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Vampires: The Regency Bites Back

When it comes to the very first vampire in literature it's natural to think of the 1897 horror novel Dracula by Irish author Bram Stoker. But Stoker was influenced by a Regency story that may have started the romantic vampire fiction genre. That story is “The Vampyre,” written by John William Polidori and published in London in 1819.

The 1819 title page of  Polidori's horror story,
including the false attribution to Lord Byron.
(Wikimedia Commons)

When it first appeared in print, this horror story was falsely attributed to Lord Byron. The mix-up is understandable, since the story may have been inspired by some fragments of a story written by Byron in 1816. Contributing to the confusion is the fact that the story’s vampire hero is named Lord Ruthven, which is the same name Lady Caroline Lamb used to thinly disguise a character based on Byron in her 1816 novel Glenarvon. (Her portrait of Byron wasn't flattering – when she wrote it she was still upset with him for dumping her.)

In any event, the mistake in authorship was corrected in later editions of the story, and the story itself was a huge hit. It’s a real doozy of a tale, too, filled with seduction, murder, untimely death (and in the vampire’s case, undeath) and a doomed marriage. I confess I don’t really get vampire romance – to me it’s not especially romantic when a beautiful young bride dies on her wedding night, her life's blood drained from her body. I don’t care how handsome the vampire is.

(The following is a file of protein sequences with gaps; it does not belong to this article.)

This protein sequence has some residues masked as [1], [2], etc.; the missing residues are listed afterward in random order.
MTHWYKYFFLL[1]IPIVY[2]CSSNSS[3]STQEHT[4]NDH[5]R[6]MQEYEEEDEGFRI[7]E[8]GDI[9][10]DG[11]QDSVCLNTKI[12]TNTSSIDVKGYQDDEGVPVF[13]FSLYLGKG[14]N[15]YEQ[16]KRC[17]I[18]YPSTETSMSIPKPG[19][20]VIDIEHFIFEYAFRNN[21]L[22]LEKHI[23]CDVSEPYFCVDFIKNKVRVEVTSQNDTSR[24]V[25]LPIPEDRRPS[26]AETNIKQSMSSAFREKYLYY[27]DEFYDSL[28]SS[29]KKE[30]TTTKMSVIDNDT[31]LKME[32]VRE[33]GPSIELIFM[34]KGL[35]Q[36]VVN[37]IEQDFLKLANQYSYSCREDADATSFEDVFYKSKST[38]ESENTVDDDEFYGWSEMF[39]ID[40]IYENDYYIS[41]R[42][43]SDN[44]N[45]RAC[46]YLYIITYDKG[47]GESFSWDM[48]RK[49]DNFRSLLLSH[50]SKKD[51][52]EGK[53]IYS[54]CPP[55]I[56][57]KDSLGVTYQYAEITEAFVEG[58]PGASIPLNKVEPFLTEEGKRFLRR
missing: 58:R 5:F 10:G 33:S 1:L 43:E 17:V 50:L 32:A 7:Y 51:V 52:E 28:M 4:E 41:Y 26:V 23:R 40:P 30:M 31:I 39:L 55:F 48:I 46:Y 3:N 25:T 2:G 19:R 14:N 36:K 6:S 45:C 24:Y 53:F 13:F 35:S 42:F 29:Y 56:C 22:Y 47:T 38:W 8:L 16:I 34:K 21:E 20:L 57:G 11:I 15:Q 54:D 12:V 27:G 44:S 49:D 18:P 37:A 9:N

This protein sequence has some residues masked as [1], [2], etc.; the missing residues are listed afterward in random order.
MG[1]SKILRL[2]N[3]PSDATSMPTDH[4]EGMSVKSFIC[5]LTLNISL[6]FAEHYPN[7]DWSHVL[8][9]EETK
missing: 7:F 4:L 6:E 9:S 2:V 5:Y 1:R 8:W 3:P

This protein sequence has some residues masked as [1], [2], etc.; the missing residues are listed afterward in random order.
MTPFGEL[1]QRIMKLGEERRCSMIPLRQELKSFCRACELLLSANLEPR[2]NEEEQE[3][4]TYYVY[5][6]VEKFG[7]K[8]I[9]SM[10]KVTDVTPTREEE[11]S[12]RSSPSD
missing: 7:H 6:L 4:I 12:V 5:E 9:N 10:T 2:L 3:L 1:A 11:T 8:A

The Vampire, by Sir Philip Burne-Jones, Baronet
(Wikimedia Commons)

But I’m clearly in the minority, as vampires have become a staple of romance fiction. In addition to Dracula, we have Anne Rice’s The Vampire Chronicles and Charlaine Harris’ Sookie Stackhouse novels. Many of these stories have been adapted into movies (Bram Stoker’s Dracula, Interview with a Vampire) or television programs (True Blood).  

Edward and Bella, the well-known vampires of the
Twilight film series (Wikimedia Commons)

The tale of Dracula in particular has been filmed dozens of times, and fans of the story will be thrilled to know that there’s a new TV series featuring their undead hero premiering next week (Oct. 25) on NBC. Dracula is set in Victorian London and stars Jonathan Rhys Meyers (star of The Tudors). Produced by the folks behind Downton Abbey, Dracula promises to be both romantic and gory in the best tradition of the genre.

Here’s a preview:

Rhys Meyers appears poised to join some of Hollywood’s sexiest leading men who've been eager to portray vampires, actors such as Tom Cruise, Brad Pitt, Johnny Depp and Robert Pattinson. I don’t know how Lord Ruthven would stack up against these Hollywood stars. But I do know that without him these vampires that we've known and loved may have never materialized on page or screen.  


  1. Interesting! Who knew? Thanks for another enlightening post! xo Jennifer

  2. Dang it Maureen, Now I'm gonna have to watch this show too!!! Pretty soon I'm going to be watching TV all the time, just to keep up with Downton Abbey, Grimm, The Paradise, Selfridges, Sleepy Hollow, and now Dracula! I'll have to quit my job!

    - Momma Cat


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